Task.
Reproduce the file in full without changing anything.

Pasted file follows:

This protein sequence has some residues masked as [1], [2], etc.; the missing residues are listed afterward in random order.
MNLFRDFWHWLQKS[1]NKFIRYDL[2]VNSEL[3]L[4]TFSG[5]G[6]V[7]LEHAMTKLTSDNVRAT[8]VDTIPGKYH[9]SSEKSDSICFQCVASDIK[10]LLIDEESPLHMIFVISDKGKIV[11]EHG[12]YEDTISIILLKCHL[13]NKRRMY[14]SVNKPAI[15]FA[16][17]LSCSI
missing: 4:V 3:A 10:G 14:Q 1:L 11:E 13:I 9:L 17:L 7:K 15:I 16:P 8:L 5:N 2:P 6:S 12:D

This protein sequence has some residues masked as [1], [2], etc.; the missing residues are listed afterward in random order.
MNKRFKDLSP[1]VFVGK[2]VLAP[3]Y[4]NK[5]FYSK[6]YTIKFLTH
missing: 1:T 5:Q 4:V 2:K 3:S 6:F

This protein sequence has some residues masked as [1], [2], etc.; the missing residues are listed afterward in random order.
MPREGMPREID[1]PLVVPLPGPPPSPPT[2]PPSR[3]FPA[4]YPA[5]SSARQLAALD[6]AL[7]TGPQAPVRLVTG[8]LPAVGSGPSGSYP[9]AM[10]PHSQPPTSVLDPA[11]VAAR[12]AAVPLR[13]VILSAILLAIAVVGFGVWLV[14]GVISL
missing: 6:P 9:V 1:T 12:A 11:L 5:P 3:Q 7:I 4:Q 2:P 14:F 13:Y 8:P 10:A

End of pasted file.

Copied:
This protein sequence has some residues masked as [1], [2], etc.; the missing residues are listed afterward in random order.
MNLFRDFWHWLQKS[1]NKFIRYDL[2]VNSEL[3]L[4]TFSG[5]G[6]V[7]LEHAMTKLTSDNVRAT[8]VDTIPGKYH[9]SSEKSDSICFQCVASDIK[10]LLIDEESPLHMIFVISDKGKIV[11]EHG[12]YEDTISIILLKCHL[13]NKRRMY[14]SVNKPAI[15]FA[16][17]LSCSI
missing: 4:V 3:A 10:G 14:Q 1:L 11:E 13:I 9:L 17:L 7:K 15:I 16:P 8:L 5:N 2:P 6:S 12:D

This protein sequence has some residues masked as [1], [2], etc.; the missing residues are listed afterward in random order.
MNKRFKDLSP[1]VFVGK[2]VLAP[3]Y[4]NK[5]FYSK[6]YTIKFLTH
missing: 1:T 5:Q 4:V 2:K 3:S 6:F

This protein sequence has some residues masked as [1], [2], etc.; the missing residues are listed afterward in random order.
MPREGMPREID[1]PLVVPLPGPPPSPPT[2]PPSR[3]FPA[4]YPA[5]SSARQLAALD[6]AL[7]TGPQAPVRLVTG[8]LPAVGSGPSGSYP[9]AM[10]PHSQPPTSVLDPA[11]VAAR[12]AAVPLR[13]VILSAILLAIAVVGFGVWLV[14]GVISL
missing: 6:P 9:V 1:T 12:A 11:L 5:P 3:Q 7:I 4:Q 2:P 14:F 13:Y 8:P 10:A